Metal has more “cores” than a sack of rotten apples, and to their credit, Carnifex’s deathcore is slightly higher quality than most in the gamut of sub-genres.
Is it new and different? Let’s just say that there is little in the way of surprises on their new release, Die Without Hope, with its grimy vocals, gut-rattling bass drops, and triggered blasts. Sound familiar?
When Die Without Hope succeeds, it’s due to its technicality and depth, both of which explode on the opening “Salvation Is Dead.” From the nimbly executed leads to percussive chugs, the band digs deep into pitch black. “Dark Days” boasts classic horror orchestration led by cascading piano and stringed accompaniment, before dropping the bass hammer. “Last Words” is powered by a feral assault of percussion and distortion, and “Reflection of the Forgotten” boasts a clean intro – a testament to Carnifex’s talents – that leads into a sprinting, banging workout. Despite the album’s strengths, though, there is plenty of homogeneity here; they do what they do well, but unfortunately, they do it to death.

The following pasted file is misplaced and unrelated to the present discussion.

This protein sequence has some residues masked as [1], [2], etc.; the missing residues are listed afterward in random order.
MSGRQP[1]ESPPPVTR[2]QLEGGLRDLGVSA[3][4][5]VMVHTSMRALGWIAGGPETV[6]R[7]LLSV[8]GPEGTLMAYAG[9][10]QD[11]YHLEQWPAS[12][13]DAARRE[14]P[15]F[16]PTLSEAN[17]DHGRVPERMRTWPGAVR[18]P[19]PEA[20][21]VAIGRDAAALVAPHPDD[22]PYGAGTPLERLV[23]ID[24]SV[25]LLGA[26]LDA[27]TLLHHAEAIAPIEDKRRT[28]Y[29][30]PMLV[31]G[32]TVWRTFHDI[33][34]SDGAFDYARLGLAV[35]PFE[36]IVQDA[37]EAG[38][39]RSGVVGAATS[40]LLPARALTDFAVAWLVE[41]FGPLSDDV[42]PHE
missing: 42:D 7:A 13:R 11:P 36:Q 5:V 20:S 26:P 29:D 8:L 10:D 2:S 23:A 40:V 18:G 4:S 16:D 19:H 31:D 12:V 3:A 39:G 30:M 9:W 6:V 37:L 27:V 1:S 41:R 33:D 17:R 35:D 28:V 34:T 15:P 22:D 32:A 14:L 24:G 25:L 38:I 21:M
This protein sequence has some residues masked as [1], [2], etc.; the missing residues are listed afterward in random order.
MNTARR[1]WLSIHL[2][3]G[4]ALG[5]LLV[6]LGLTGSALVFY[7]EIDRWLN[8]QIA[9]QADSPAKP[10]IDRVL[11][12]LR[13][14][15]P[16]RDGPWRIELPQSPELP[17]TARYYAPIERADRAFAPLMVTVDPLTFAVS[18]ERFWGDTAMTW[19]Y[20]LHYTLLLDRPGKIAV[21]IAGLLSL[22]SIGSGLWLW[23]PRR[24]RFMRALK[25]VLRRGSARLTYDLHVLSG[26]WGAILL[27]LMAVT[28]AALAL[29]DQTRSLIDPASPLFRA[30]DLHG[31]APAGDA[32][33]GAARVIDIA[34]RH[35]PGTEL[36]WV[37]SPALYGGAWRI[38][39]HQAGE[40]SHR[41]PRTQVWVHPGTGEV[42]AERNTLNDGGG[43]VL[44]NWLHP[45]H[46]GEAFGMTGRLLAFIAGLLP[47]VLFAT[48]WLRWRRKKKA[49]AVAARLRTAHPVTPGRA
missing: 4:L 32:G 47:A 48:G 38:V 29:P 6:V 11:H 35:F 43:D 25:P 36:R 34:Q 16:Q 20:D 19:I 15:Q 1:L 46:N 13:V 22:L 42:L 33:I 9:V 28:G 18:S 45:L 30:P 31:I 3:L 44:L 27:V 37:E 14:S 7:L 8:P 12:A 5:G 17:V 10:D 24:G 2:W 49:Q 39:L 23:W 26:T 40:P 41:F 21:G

Does Die Without Hope break new ground in the deathcore genre? Not so much. That said, Carnifex are adept at churning out pit-worthy carnage that is nothing short of brutal.
Die Without Hope is out March 7 on Nuclear Blast Records.
Rating: 2.5/5 Stars